Did you know that according to the National Cancer Institute, the leading cause of death by disease past infancy among children is cancer?
This year alone, over fifteen thousand and six hundred children in the United States will be diagnosed with childhood cancer. And tragically, nearly one thousand and eight hundred children will die from the disease.
Chad Ehlers, and his daughter, Mia, are all too familiar with these saddening statistics.
Mia is now three years old, but after turning one, she was diagnosed with blood cancer.
Ever since then, she has been battling leukemia while trying to have a semi-normal childhood. For example, Mia loves playing with dolls and experimenting with makeup.
But, Chad explained how even the beginning stages of a leukemia diagnosis and treatment had an extreme effect on the physical, social, psychological, and spiritual elements of Mia’s childhood.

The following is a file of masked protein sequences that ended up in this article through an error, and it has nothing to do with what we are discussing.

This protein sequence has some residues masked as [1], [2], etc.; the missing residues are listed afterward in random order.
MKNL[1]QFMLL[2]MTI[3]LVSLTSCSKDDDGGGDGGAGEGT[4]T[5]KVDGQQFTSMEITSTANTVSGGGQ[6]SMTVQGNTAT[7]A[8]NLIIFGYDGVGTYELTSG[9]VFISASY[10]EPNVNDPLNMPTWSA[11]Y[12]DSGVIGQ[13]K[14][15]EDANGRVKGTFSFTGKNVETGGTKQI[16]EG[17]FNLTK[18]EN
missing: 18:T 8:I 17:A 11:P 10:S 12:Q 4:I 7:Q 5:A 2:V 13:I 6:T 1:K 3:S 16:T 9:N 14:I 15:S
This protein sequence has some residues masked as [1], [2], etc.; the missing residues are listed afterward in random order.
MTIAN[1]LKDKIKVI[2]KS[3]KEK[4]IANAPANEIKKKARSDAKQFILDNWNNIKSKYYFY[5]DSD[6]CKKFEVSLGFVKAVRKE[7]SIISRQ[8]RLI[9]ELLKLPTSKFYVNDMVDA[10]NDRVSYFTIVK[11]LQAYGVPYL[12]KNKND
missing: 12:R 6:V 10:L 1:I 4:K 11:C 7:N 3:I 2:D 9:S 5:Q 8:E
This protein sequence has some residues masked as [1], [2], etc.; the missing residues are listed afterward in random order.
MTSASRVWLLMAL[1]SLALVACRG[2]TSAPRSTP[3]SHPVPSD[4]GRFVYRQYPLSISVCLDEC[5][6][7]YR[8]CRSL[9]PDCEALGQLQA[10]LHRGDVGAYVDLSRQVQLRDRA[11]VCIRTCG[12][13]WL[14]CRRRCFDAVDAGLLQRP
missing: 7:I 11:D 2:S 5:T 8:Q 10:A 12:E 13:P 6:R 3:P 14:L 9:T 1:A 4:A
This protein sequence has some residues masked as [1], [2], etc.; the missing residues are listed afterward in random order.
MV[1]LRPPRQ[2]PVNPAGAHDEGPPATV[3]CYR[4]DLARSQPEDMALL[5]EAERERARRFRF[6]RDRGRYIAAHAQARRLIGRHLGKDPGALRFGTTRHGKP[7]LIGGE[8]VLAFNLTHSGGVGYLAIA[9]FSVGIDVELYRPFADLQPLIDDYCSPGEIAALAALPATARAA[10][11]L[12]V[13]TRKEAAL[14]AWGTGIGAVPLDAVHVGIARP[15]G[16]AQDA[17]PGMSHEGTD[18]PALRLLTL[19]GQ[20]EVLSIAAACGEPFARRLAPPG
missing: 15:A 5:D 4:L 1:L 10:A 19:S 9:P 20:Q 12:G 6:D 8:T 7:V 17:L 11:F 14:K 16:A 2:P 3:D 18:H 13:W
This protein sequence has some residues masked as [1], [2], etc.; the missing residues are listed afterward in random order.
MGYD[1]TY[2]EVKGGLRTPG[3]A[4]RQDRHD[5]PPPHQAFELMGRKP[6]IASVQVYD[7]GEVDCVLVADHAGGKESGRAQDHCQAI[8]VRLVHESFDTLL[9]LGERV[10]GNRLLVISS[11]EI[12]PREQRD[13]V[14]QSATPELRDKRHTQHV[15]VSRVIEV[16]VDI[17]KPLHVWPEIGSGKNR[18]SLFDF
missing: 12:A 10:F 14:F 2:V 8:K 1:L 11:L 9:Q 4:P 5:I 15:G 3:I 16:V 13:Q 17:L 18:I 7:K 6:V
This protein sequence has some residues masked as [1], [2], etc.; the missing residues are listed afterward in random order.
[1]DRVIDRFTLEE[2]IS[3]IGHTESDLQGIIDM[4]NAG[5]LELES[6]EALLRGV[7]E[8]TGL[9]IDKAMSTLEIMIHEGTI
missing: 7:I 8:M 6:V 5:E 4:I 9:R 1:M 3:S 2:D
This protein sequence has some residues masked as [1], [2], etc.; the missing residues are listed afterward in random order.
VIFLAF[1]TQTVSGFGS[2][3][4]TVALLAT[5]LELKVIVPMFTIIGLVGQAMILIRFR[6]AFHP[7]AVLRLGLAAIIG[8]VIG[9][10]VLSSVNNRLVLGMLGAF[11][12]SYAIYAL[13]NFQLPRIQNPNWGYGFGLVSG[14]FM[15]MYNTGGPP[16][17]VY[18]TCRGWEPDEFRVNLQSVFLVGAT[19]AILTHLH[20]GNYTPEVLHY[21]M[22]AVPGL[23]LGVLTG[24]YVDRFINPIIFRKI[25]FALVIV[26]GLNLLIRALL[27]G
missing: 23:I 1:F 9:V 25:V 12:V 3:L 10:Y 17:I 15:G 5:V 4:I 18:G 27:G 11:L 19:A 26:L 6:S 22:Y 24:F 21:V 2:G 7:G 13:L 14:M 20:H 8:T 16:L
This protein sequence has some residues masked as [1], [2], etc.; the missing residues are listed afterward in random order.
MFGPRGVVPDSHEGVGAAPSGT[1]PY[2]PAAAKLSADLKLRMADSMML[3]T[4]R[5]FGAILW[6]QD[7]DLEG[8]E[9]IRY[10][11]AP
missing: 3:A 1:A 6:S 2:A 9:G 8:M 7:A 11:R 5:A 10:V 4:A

“Childhood cancer patients and their families go through overwhelming experiences as they exude aggression, anxiety, depression, and communication problems. Moreover, these children and their caregivers have to bear the brunt of going through the current horrendous and inhuman treatment process, treatment complications, and many other care-related problems,” Chad said.
And at Mia’s ripe age of three, she has already been saddled with anxiety, depression, and even post-traumatic stress from her extended hospital stays, physical symptoms, and fear of reoccurrence.
On top of that, Chad and his family have had to carry the weight of the world on their shoulders. Not only are they now trained to think the worst when Mia expresses she has a headache or slight fever, but they also have to watch Mia navigate childhood– which is supposed to be one of the happiest periods– with a severely decreased quality of life.